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Cheers is one of the most beloved sitcoms today. Its characters feel like friends to many, as the show has been successfully syndicated worldwide since its finale in 1993.

Because of its fame, it might be difficult to imagine that it was on the verge of cancellation due to low ratings.


This was the case in the first season, however, as the show was ranked 77 out of 100 shows that debuted around the same time.

So you might be surprised to find out Cheers decided to air an LGBT positive episode in the early '80s, despite the ratings risk that would imply.

www.youtube.com

Matt Baume, writer and producer of fun internet projects, breaks down the episode on his "Culture Cruise" series. In that series, Baume gives in-depth looks at LGBTQ themes in television, movies, and other forms of entertainment.

As he goes through the episode recap, Baume takes some asides to provide information and context to different parts, including my favorite fact, "All high-fives are gay."

It's just a great YouTube video.




There is a critique to be had of the Cheers' handling of homophobia. Of note, the bar regulars espousing homophobic beliefs, the ones you see in the rest of the series, don't actually have their minds changed by the end of the episode.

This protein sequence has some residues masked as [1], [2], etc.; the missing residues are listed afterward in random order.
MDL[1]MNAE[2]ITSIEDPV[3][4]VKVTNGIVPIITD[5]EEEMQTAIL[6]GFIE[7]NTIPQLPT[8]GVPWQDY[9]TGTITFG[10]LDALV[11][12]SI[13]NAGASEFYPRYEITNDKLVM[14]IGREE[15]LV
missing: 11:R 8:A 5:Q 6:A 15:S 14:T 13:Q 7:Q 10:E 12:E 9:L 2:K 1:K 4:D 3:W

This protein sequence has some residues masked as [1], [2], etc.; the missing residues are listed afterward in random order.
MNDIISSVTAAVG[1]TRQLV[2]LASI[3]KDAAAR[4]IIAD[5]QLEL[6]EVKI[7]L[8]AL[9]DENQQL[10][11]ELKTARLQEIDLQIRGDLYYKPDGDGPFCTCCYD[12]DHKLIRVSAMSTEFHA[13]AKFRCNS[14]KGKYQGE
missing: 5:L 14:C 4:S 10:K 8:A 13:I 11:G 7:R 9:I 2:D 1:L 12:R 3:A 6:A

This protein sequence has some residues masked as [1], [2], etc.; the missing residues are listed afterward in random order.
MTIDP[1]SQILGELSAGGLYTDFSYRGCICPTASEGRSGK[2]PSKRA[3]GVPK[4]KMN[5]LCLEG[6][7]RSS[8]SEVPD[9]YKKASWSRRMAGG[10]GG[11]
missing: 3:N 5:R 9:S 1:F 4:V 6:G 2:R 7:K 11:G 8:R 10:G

However, the message of acceptance, especially at the time of the episode's release, is pretty brave. This was the early '80s, around the start of the AIDS crisis.

In the video, Baume points out there is actually an important aspect to the discussion of turning Cheers into a gay bar. Gay bars were a place of safety and comfort for many who would be otherwise discriminated against elsewhere.

The analysis is very well done.



Funny enough, today's gay bars face the opposite problem. Now, gay bars are trying to figure out how to deal with too many straight people invading gay spaces.

In an interview with HuffPost, Baume says:

"The difference, of course, is that straight people have a long track record of bad behavior when it comes to gay bars. That's why the LGBTQ community has needed to maintain hangouts where we can escape from heteronormative society."

While the theme song to the show emphasizes that Cheers is a place where you can go when things aren't going all right, or where everyone is accepted, it's this episode that solidifies it.

Matt Baume has several ongoing projects in addition to Culture Cruise. He also has a podcast and live show featuring drag queens playing Dungeons and Dragons, along with YouTube and podcast series about LGBTQ news.

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